9. Cardiac sodium channel blockade after an intentional ingestion of lacosamide, cyclobenzaprine, and levetiracetam: Case report.

    PubMed

    Chua-Tuan, Jenny L; Cao, Dazhe; Iwanicki, Janetta L; Hoyte, Christopher O

    2015-07-01

    Lacosamide treats partial seizures by enhancing slow inactivation of voltage-gated sodium channels. The described cardiac toxicity of lacosamide in the literature to date includes atrioventricular blockade (PR prolongation), atrial flutter, atrial fibrillation, sinus pauses, ventricular tachycardia and a single cardiac arrest. We report a second case of cardiac arrest following an intentional lacosamide overdose. A 16 year-old female with a seizure disorder was found unresponsive in pulseless ventricular tachycardia after intentionally ingesting 4.5 g (76 mg/kg) lacosamide, 120 mg (2 mg/kg) cyclobenzaprine and an unknown amount of levetiracetam. Exact time of ingestion was unknown. Her initial electrocardiogram (ECG) demonstrated sinus tachycardia at 139 beats per minute, QRS duration 112 ms, and terminal R-wave in lead aVR > 3 mm. Despite treatment with 150 mEq of sodium bicarbonate, she had persistent EKG findings eight hours after presentation. Her serum lacosamide concentration nine hours after presentation was elevated at 22.8 μg/mL, while serum cyclobenzaprine concentration was 16 ng/mL (therapeutic: 10-30 ng/mL), and serum levetiracetam concentration was 22.7 μg/mL (therapeutic: 12-46 μg/mL). On hospital day three, ECG demonstrated resolution of the terminal R-wave with QRS of 78 ms. The patient recovered without physical or neurologic sequelae. The patient's lacosamide, cyclobenzaprine and levetiracetam overdose was associated with QRS prolongation and terminal right axis deviation--suggesting sodium channel blockade as a likely etiology for her cardiac arrest. Cyclobenzaprine has potential for sodium channel blockade and ventricular dysrhythmias although cardiac toxicity due to cyclobenzaprine alone is rare. The combination of cyclobenzaprine with lacosamide may have resulted in cardiovascular collapse. In conclusion, overdose of lacosamide combined with therapeutic concentrations of sodium channel blocking xenobiotics may cause cardiac conduction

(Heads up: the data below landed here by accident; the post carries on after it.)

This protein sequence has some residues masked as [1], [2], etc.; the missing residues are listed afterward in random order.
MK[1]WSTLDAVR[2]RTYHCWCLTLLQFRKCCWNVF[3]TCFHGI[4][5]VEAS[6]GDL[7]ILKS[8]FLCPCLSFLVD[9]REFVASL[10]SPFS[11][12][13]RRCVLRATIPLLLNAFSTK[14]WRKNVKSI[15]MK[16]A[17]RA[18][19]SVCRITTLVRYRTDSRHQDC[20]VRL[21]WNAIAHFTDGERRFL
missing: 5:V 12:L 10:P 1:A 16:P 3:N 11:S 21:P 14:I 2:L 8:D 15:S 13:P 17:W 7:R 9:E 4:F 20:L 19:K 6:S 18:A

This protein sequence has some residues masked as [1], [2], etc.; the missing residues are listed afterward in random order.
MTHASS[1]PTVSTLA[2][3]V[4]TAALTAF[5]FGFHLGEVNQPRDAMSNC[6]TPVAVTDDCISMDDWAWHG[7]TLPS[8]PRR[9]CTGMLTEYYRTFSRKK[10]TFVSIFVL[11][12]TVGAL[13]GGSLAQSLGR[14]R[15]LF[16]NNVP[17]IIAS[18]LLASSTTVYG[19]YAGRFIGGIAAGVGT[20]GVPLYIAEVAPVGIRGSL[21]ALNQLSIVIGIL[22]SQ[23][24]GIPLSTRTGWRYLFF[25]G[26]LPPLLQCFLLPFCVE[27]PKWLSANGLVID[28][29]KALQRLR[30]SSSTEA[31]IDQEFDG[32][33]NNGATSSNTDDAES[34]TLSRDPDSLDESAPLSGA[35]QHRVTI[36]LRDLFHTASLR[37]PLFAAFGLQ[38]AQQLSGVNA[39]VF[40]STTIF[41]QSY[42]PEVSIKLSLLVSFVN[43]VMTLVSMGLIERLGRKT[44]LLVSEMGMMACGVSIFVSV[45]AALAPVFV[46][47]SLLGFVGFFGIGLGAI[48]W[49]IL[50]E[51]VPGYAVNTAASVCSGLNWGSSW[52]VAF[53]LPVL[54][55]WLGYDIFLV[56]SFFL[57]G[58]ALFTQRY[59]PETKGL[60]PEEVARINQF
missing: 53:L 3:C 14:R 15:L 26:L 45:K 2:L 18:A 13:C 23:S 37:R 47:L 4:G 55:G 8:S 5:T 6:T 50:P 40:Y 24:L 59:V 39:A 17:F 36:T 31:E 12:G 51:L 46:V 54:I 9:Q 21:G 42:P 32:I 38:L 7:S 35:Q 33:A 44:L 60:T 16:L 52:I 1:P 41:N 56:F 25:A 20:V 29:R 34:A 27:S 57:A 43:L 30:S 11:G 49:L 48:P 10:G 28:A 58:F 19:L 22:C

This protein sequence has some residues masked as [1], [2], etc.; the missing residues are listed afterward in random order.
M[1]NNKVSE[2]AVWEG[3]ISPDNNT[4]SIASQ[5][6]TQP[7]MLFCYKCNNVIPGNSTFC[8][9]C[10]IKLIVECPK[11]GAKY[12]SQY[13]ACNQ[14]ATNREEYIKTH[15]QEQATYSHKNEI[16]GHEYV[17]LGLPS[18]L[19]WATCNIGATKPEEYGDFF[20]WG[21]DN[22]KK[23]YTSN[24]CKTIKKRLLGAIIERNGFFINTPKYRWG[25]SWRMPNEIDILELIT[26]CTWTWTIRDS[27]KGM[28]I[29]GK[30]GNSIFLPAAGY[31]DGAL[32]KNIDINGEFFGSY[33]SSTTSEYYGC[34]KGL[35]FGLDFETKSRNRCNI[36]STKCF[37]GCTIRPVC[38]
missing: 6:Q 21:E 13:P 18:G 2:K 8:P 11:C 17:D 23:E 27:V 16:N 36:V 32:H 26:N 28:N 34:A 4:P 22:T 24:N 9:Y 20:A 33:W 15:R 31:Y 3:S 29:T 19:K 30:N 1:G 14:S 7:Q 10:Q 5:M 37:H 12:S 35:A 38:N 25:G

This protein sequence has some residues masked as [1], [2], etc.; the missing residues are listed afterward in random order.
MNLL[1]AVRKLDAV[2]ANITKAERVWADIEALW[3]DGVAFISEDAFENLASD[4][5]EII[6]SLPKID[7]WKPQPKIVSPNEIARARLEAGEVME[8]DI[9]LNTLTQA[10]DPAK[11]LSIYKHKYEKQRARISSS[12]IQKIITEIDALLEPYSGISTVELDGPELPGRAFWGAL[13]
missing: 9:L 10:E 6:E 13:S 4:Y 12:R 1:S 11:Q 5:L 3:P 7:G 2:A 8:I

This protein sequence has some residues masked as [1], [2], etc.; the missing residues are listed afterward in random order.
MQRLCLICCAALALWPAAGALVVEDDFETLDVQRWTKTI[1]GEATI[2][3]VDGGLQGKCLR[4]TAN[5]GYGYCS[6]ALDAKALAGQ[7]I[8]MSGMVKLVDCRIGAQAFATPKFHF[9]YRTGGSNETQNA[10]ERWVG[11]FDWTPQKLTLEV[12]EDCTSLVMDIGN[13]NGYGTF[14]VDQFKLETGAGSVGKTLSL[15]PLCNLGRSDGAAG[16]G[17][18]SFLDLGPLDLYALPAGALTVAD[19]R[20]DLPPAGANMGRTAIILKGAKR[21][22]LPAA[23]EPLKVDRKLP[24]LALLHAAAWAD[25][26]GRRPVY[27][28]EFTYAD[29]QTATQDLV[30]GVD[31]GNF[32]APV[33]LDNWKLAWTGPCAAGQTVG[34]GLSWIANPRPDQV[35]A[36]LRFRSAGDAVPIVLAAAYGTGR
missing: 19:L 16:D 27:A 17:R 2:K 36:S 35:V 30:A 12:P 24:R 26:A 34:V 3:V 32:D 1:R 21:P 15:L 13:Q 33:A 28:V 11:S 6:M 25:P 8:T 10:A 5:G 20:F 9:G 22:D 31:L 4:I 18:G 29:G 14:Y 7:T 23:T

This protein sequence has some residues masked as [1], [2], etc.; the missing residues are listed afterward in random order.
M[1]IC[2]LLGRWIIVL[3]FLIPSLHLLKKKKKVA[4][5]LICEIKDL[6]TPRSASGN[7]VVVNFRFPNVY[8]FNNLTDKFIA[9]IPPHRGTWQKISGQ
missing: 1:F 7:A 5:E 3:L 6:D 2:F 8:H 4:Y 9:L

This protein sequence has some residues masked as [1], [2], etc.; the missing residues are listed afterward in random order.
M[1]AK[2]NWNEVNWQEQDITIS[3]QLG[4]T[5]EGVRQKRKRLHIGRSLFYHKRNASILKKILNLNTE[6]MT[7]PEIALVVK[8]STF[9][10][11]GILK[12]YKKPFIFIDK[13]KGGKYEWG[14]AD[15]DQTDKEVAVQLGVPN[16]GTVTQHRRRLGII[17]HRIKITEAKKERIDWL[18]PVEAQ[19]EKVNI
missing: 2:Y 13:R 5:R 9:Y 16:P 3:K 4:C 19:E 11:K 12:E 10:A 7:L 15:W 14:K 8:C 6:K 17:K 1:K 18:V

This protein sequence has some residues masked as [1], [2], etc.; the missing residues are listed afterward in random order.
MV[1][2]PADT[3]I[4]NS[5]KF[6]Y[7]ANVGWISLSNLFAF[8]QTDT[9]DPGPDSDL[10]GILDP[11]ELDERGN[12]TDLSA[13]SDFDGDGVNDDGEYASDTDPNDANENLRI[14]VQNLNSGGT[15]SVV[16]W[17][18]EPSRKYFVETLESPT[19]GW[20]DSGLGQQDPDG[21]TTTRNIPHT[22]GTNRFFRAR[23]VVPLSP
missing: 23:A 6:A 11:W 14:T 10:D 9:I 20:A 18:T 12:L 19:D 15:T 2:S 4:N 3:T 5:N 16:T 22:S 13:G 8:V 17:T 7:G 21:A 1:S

10. Mechanism of blood pressure and R-R variability: insights from ganglion blockade in humans

    NASA Technical Reports Server (NTRS)

    Zhang, Rong; Iwasaki, Kenichi; Zuckerman, Julie H.; Behbehani, Khosrow; Crandall, Craig G.; Levine, Benjamin D.; Blomqvist, C. G. (Principal Investigator)

    2002-01-01

    Spontaneous blood pressure (BP) and R-R variability are used frequently as 'windows' into cardiovascular control mechanisms. However, the origin of these rhythmic fluctuations is not completely understood. In this study, with ganglion blockade, we evaluated the role of autonomic neural activity versus other 'non-neural' factors in the origin of BP and R-R variability in humans. Beat-to-beat BP, R-R interval and respiratory excursions were recorded in ten healthy subjects (aged 30 +/- 6 years) before and after ganglion blockade with trimethaphan. The spectral power of these variables was calculated in the very low (0.0078-0.05 Hz), low (0.05-0.15 Hz) and high (0.15-0.35 Hz) frequency ranges. The relationship between systolic BP and R-R variability was examined by cross-spectral analysis. After blockade, R-R variability was virtually abolished at all frequencies; however, respiration and high frequency BP variability remained unchanged. Very low and low frequency BP variability was reduced substantially by 84 and 69 %, respectively, but still persisted. Transfer function gain between systolic BP and R-R interval variability decreased by 92 and 88 % at low and high frequencies, respectively, while the phase changed from negative to positive values at the high frequencies. These data suggest that under supine resting conditions with spontaneous breathing: (1) R-R variability at all measured frequencies is predominantly controlled by autonomic neural activity; (2) BP variability at high frequencies (> 0.15 Hz) is mediated largely, if not exclusively, by mechanical effects of respiration on intrathoracic pressure and/or cardiac filling; (3) BP variability at very low and low frequencies (< 0.15 Hz) is probably mediated by both sympathetic nerve activity and intrinsic vasomotor rhythmicity; and (4) the dynamic relationship between BP and R-R variability as quantified by transfer function analysis is determined predominantly by autonomic neural activity rather than other